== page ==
From now on I am going to follow Naipaul: make notes at the end of each day while working on a book. I have already purchased six new notebooks, all world-class, and four new fountain pens, all sturdy and India-made, so that I don’t fall short of stationery while visiting the city I am going to write about next. Just that I shouldn’t feel too lazy to makes notes. It is laziness, more than anything else, that stands between a genius and could-have-been-genius.

Monday, May 25, 2015

Beautiful Mind, Ugly End: One Simple Lesson From The Death Of John Nash

A Beautiful Mind, the movie, ended beautifully — you left the theatre with a tear or two.
But in real life, that beautiful mind has met with such a tragic end that you read and reread the news of mathematician John Nash’s death in disbelief.
Disbelief not because he died — he was already 86 and not very far from a natural end — but the manner in which he died. You expected someone like him to die peacefully in his sleep, having lived a full life, and not getting ejected out of a speeding taxi that hits the railing and to lay lifeless on the road.
Each year, a handful of bespectacled scientists are chosen for the Nobel Prize: they remain anonymous until they are named for the honour and, outside their fraternity, continue to remain anonymous even after they have got the Nobel. It is usually the Nobel-winning writers who get all the attention and, as far as I know, the only ones who get to make an acceptance speech.
In other words, very few people had heard of John Nash until 2001, when A Beautiful Mind, a movie based on his life, released, with Russell Crowe playing Nash. By then Nash had already won the Nobel for economics, in 1994, for his work in game theory.
The movie’s objective was, obviously, not to educate the public about game theory but to tell the story of the beautiful mind behind it — the story of a man who fights paranoid schizophrenia and goes on to make remarkable achievements in the world of mathematics.
And to imagine the man who won a Nobel and whose life story won four Oscars, lying on the road, lifeless, at the age of 86. And he had just landed from Oslo, after collecting the $800,000 Abel Prize, one of the most prestigious awards in the field of mathematics. What a way to die.
The only consolation is that died with his wife, Alicia, 82. She too was flung out of the cab when it hit the railing. The accident spared them a lonely walk to sunset, because one of them would have certainly died before the other had they both not died together. Very few loving couples, who have spent five or six decades together and who would feel totally lost in case of them dies, earn that kind of an end. That way, the beautiful mind had a beautiful ending.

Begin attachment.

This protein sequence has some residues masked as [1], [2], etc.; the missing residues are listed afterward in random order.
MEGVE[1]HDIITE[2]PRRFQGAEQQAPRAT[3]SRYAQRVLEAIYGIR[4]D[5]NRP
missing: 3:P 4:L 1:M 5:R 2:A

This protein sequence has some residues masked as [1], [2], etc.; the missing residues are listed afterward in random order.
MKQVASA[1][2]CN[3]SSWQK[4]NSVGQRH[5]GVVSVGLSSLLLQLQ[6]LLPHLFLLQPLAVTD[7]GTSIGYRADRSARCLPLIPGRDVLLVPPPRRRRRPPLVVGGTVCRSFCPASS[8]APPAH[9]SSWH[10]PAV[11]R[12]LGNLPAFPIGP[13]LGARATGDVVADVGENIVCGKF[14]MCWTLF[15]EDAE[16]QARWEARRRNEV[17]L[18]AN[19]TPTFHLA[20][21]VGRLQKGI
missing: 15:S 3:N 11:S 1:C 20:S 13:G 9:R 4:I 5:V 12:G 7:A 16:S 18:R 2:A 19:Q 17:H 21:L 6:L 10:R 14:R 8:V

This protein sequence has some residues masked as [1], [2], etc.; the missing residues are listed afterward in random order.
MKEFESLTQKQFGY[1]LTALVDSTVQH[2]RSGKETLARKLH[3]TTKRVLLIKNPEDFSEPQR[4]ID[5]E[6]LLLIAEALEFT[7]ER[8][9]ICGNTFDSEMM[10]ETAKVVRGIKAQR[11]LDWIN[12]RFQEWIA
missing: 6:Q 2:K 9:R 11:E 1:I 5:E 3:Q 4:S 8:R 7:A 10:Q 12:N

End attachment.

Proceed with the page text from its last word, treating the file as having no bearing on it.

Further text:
Only the manner in which they died was anything but beautiful. And that’s why Nash’s death, just as Nash’s life, has become hot news.
After I read about the terrible accident — on my Facebook timeline, where else — I immediately googled ‘John Nash’. This is what Wikipedia told me: “John Forbes Nash, Jr. (June 13, 1928 – May 23, 2015) was an American mathematician whose works in game theory, differential geometry, and partial differential equations have provided insight into the factors that govern chance and events inside complex systems in daily life.”
Insight into the factors that govern chance and events inside complex systems in daily life? I guess no one, except God, if there is one, is entitled to such an insight. Nash certainly did not have that insight when he and his wife took the cab in New Jersey to go home, having just arrived from Oslo. His death, even though his life was all about complicated mathematical equations, leaves us with a simple lesson: wear the seatbelt. Nash and his wife weren’t wearing seatbelts.

Sunday, May 24, 2015

Bengali Woman

She walked out of the restroom gingerly, as if not to distract fellow diners with her footsteps, and took her seat noiselessly — as if she wanted her existence to be a whisper. "Please be very honest with me," she said, "am I boring you?"
"Boring?" I replied, "I am sitting with one of the prettiest woman I have ever known. Another beer?"
"Yes, please. But am I boring you with my stories?"
"I am a good listener."
"You don't have to be polite. Anyway, now I will tell you how I met Pascal."
"Pascal, who?"
"That French guy I was telling you about the other night?"

"Ah, your French boyfriend."
"I don't think I can call him a boyfriend. I met him only once, four years ago, but I can never forget him — never. I preserve his number, you know, even though I have changed phones. But I have never had the courage to call him all these years."
"What if he sounds different? Worse, what if he sounds indifferent? There have been times when I almost dialled his number, but I held myself back."
"Interesting or silly?"
"Very interesting. So how did you guys meet?"
"Oh yes, so coming back to the story. I was in Paris at the time — I had gone there on work. One afternoon, I was at an antique shop, just looking around, when my eyes fell on a guy who was looking around as well. He was tall, well-built, the first thing I noticed about him was the tattoo on his upper arm — it said Om Namah Shivaya, in the Hindi script. Our eyes met more than once; and even though I was curious about him because of the tattoo, I was careful not to keep looking at him."